clock menu more-arrow no yes mobile

‘Keep the Flame Alive’: The revival of a US based neo-Nazi fight club

Karim Zidan delves into the Rise Above Movement, a neo-Nazi fight club linked to the deadly Charlottesville rally in 2018, and their revival following a string of arrests. 

In October 2018, the FBI arrested four members of the Rise Above Movement (RAM), a US-based white supremacist fight club, over their role in the 2017 ‘Unite the Right’ rally in Charlottesville, Virginia. The men — Benjamin Daley, Thomas Gillen, Michael Miselis, and Cole White — were charged with inciting a riot and conspiracy to incite a riot and faced a maximum sentence of five years in prison.

Despite proclaiming their innocence, each of the four men pleaded guilty, including one of the group’s leaders Ben Daley, who pleaded guilty to conspiracy to riot. Three of those members were sentenced in July 2019. Daley received a 37-month prison sentence, while Miselis, a doctoral student at UCLA who was exposed as a RAM member, was given the lightest sentence of 27 months. The successful prosecution of these violent white supremacists was seen as a victory for the U.S. Department of Justice.

“These avowed white supremacists traveled to Charlottesville to incite and commit acts of violence, not to engage in peaceful First Amendment expression,” U.S. Attorney Thomas T. Cullen said during the announcement of the guilty pleas. “Although the First Amendment protects an organization’s right to express abhorrent political views, it does not authorize senseless violence in furtherance of a political agenda.”

However, a separate case in California involving other RAM members not involved in the Charlottesville rally took a different turn. A district judge dismissed the charges against RAM founder Robert Rundo, Aaron Eason and Robert Bowman, claiming that the federal statute used to prosecute the members infringed upon their First Amendment rights. Tyler Laube, who had pleaded guilty, withdrew his guilty plea and had his case dismissed. The U.S. government plans to appeal the case.

While the sentencing of several prominent RAM members was supposed to be the fatal blow to the neo-Nazi fight club and street fight gang, the recent dismissal of the charges laid against other members, including one of the group’s founder, breathed new life into the fight club. As a result, one of the most dangerous groups of white supremacists operating in the United States will continue to find new ways to recruit new members, network with neo-Nazi groups around the world, and terrorize those who they have deemed their enemies.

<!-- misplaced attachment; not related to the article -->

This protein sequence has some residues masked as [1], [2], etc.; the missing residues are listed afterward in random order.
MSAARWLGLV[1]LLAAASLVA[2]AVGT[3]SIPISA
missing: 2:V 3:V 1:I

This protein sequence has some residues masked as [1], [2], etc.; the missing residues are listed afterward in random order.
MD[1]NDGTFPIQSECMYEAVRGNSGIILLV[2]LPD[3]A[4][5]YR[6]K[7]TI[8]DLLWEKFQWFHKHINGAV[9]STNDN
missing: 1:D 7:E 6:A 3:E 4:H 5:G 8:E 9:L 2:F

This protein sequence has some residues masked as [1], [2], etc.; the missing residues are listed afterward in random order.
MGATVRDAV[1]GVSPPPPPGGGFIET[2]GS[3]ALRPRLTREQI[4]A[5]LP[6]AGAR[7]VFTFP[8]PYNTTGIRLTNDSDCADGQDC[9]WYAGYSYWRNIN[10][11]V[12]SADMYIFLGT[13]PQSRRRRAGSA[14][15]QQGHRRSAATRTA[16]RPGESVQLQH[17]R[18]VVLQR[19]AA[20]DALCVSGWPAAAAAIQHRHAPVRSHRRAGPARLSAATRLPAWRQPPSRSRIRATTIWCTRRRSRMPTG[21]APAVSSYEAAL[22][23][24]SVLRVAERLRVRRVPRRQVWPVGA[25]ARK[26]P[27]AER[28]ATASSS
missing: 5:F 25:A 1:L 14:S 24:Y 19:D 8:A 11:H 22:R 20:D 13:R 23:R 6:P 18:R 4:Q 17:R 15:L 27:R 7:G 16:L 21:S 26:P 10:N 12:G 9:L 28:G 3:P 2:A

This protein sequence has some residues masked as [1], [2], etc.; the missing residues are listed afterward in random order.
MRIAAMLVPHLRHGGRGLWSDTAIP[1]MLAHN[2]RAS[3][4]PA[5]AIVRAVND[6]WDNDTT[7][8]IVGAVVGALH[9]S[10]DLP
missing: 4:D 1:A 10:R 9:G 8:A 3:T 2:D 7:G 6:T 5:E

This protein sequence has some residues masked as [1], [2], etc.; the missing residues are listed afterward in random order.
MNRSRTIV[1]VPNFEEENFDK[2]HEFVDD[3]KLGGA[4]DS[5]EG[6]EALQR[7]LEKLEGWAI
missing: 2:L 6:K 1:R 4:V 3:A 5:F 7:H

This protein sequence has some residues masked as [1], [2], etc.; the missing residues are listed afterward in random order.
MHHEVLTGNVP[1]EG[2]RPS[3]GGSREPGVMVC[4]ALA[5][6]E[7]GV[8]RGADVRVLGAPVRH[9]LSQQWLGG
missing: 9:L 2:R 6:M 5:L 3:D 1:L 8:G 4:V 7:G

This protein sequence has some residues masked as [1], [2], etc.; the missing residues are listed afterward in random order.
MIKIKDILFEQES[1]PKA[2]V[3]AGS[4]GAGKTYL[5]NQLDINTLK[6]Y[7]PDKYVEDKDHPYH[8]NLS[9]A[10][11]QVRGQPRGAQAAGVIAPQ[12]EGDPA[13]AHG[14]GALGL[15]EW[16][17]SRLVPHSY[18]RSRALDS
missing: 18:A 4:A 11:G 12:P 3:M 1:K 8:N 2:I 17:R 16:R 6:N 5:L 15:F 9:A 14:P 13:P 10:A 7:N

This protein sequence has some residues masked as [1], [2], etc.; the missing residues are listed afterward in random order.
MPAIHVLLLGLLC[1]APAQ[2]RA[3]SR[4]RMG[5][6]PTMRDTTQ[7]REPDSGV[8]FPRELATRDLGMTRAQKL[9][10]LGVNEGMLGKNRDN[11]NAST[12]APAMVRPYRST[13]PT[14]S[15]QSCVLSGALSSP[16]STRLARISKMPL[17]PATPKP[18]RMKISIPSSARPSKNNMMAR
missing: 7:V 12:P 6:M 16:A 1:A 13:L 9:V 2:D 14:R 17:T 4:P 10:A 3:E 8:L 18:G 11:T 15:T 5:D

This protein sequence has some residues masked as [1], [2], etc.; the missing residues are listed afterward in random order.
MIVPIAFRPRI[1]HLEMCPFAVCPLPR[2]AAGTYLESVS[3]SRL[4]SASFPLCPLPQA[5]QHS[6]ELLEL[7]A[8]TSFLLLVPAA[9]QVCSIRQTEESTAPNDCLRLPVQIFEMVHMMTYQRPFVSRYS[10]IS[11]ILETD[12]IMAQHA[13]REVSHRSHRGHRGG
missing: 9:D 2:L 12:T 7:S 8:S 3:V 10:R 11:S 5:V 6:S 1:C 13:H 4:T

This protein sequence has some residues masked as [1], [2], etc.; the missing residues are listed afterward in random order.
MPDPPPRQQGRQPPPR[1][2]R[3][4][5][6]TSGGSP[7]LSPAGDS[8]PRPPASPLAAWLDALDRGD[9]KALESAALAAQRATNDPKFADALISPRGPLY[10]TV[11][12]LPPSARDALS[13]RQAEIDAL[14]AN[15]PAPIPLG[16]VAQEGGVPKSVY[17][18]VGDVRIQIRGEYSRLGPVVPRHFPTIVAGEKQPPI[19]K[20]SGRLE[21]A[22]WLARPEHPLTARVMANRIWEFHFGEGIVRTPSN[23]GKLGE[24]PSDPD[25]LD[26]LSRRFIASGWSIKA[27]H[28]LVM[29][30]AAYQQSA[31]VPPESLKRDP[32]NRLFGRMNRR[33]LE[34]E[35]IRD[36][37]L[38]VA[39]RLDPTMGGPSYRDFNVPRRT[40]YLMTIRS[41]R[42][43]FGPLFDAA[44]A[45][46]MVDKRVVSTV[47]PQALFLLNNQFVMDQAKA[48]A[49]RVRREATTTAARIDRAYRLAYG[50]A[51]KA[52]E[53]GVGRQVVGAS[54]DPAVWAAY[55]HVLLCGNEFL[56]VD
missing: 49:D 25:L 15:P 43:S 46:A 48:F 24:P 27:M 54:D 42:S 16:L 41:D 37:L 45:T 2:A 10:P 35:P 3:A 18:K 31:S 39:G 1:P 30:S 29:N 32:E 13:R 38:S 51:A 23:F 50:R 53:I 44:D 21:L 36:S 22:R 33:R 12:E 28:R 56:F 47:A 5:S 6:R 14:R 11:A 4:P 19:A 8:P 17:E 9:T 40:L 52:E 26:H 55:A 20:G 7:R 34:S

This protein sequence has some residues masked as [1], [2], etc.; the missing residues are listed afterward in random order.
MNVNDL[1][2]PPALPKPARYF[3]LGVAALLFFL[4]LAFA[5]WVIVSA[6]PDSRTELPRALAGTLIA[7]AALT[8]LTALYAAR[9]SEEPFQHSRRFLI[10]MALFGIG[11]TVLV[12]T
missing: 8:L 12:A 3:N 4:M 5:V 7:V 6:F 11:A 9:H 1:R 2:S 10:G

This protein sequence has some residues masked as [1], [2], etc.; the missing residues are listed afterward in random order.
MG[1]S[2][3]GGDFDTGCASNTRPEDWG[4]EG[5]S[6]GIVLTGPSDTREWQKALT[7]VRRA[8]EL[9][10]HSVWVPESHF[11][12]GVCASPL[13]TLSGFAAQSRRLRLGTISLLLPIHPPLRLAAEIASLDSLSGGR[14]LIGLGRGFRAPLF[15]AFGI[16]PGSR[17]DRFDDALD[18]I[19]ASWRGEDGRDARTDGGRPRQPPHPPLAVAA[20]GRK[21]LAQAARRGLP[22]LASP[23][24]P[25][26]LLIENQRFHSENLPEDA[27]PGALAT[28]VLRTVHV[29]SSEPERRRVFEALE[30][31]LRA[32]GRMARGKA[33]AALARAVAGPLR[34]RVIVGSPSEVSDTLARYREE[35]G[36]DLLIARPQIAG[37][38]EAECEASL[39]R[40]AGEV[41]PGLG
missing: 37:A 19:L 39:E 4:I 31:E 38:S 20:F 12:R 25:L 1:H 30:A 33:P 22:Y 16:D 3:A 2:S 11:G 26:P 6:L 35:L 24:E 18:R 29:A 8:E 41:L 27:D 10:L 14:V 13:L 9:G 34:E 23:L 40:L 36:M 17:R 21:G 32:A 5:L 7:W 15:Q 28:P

MMA for the Extreme Right

Prior to the string of arrests in late 2018, RAM boasted over 50 members and branded itself as the “premier MMA club of the alt-right.” Founded in 2017, RAM members trained in various combat sports such as MMA and boxing, which they later applied during street fights and protests. The group has been spotted in Santa Monica, where RAM members tried to disrupt a Committee for Racial Justice meeting, and in San Bernardino, where they took part in an “anti-Sharia law” protest. They also engaged in physical violence during protests in Huntington Beach, Berkeley and Charlottesville.

Under the guidance of boxer Robert Rundo and Benjamin Daley, whom ProPublica identified as the owner of a southern California tree-trimming business, RAM members infiltrate protests and disrupt proceedings by fighting with those opposing their ultra-nationalist ideology. They conceal their identities using skull masks and goggles, while wrapping their hands with tape in preparation for physical altercations. They then glorify their antics in propaganda videos posted on social media. Prior to their arrest, RAM also reportedly had their own gym, though the location remained a secret.

RAM’s penchant for MMA and underground fight clubs is one of the main things that distinguishes it from various other white supremacist groups in the United States. It has also helped RAM expand beyond the borders of the US, recruit new members, and network with a host of other neo-Nazi groups dabbling in MMA around the world.

RAM founder Robert Rundo dressed in blue shorts

In May 2018, some of the leading members of RAM embarked on a European tour that included a stop in Kyiv to meet with Denis Nikitin, a Russian soccer hooligan and fight promoter who operates the Russian neo-Nazi fight brand White Rex. During RAM’s visit to Ukraine, Rundo participated in a boxing match for Reconquista, a white supremacist fight club based in Ukraine that is also associated with the far-right ultranationalist Azov Battalion.

The Azov Battalion was formed in May 2014 in response to the Russia-backed separatist advance sweeping across eastern Ukraine. The group, which is comprised of volunteers, has roots in far-right soccer hooliganism groups known as ultras, and have now been incorporated into the Ukrainian National Guard. Since 2015, the group has organized annual summer camps for children and teenagers to learn practical military tactics mixed with lectures on Ukrainian nationalism.

The group’s insignia features the Wolfsangel and the Black Sun, which are both neo-Nazi symbols adopted by many white supremacist groups around the world. Despite their obvious links to fascism, including members with swastika and SS runic tattoos, the group continues to deny its status as a neo-Nazi group, instead claiming to be a “party fo Ukrainian patriots.”

UKRAINE-RUSSIA-CONFLICT Photo credit should read EVGENIYA MAKSYMOVA/AFP via Getty Images

The group is also linked to the Reconquista far-right MMA shows, which borrowed its name from the fifteenth-century expulsion and genocide of Muslims from Spain. The term has now been given new life and meaning as a mission to expel all non-Europeans from their land.